The Invention of Glory | Part 3
The Invention of Glory: A Symposium, Part 3 of 3
Saturday, June 9, 2012
James S. Copley Auditorium
Distinguished panelists from across the country will contextualize the Museum's exhibition on 14th century tapestries.
Dr. John Marciari is the Curator of European Art and the Head of Provenance Research at The San Diego Museum of Art. He is responsible for the planning and implementation of the iteration of The Invention of Glory at the Museum.
Dr. Barbara von Barghahn is Professor of Art History at George Washington University in Washington D.C. Since receiving her Ph.D at New York University, Dr. von Barghahn has been a prolific writer, contributing texts to many important art historical publications and authoring multiple books, including Age of Gold, Age of Iron: Renaissance Spain and Symbols of Monarchy. Her talk is titled "Defining the Perfect Prince in an Age of Chivalry: Portugal's Moroccan Campaign and the Pastrana Tapestries."
From Jan van Eyck's Ghent Altarpiece commemorating the 1415 conquest of Ceuta to Flemish tapestries that documented the 1471 taking of Tangier, this lecture will consider: "portraits of power" in the context of chivalric ideals; the imaging of triumph in the clash of arms; the palatine display of tapestries as a visual chronicle of a contemporary epic; and the fame accrued from Portuguese expeditions to North Africa which initiated an age of navigation and a transformation of the medieval world picture.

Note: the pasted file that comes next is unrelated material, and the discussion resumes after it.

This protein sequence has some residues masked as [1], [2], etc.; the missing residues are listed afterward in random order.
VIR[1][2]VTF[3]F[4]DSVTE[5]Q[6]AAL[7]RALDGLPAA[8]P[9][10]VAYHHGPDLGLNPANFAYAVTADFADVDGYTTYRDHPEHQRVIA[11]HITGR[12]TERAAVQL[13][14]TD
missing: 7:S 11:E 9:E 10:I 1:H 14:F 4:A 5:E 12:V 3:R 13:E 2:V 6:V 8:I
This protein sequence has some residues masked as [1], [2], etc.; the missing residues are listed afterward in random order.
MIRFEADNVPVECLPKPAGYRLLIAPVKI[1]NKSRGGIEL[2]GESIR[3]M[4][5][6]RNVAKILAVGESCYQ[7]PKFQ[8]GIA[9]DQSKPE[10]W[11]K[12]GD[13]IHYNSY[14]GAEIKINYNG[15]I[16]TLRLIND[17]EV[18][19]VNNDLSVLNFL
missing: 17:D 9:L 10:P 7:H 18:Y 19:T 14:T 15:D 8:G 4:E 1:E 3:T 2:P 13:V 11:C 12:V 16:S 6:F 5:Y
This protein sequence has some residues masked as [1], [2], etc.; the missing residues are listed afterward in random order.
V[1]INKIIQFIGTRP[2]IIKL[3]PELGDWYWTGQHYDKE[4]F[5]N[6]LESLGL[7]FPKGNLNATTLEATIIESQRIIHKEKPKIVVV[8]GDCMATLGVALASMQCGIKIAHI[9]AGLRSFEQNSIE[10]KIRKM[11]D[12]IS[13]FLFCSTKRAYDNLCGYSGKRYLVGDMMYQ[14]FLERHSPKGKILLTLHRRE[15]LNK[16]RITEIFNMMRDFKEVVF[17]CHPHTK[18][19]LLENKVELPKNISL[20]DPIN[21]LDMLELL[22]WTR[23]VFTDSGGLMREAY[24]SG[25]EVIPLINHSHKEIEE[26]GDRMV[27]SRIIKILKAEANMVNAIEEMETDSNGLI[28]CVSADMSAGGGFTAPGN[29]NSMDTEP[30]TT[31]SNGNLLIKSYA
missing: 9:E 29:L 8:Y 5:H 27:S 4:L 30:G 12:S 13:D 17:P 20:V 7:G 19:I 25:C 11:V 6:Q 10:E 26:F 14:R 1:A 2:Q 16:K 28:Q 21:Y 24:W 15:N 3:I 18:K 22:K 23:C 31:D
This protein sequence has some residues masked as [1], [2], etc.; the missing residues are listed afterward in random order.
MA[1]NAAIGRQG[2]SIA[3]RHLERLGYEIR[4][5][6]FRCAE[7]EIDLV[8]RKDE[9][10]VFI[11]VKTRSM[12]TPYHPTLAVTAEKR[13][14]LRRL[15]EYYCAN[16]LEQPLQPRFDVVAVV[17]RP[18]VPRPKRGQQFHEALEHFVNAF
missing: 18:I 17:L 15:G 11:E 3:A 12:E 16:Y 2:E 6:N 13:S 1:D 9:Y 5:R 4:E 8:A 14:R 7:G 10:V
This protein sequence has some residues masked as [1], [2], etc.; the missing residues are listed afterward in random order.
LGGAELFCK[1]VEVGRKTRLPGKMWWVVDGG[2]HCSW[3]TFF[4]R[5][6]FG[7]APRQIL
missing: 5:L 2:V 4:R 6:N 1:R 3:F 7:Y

Will Chandler is an Independent Curator and the owner of Chandler Art Consulting Services. A former Curator of Decorative Arts at SDMA, in the 1980s he directed the conservation of the Museum's early 18th Century "Pillage" tapestry from the "Second Art of War Series." His presentation will illustrate the circumstances and techniques that led to this tapestry's creation, its expressions of continuity with the Pastrana Tapestries and of the artistic changes that followed them, and the variety of ways in which it has been interpreted since its arrival in San Diego in 1926.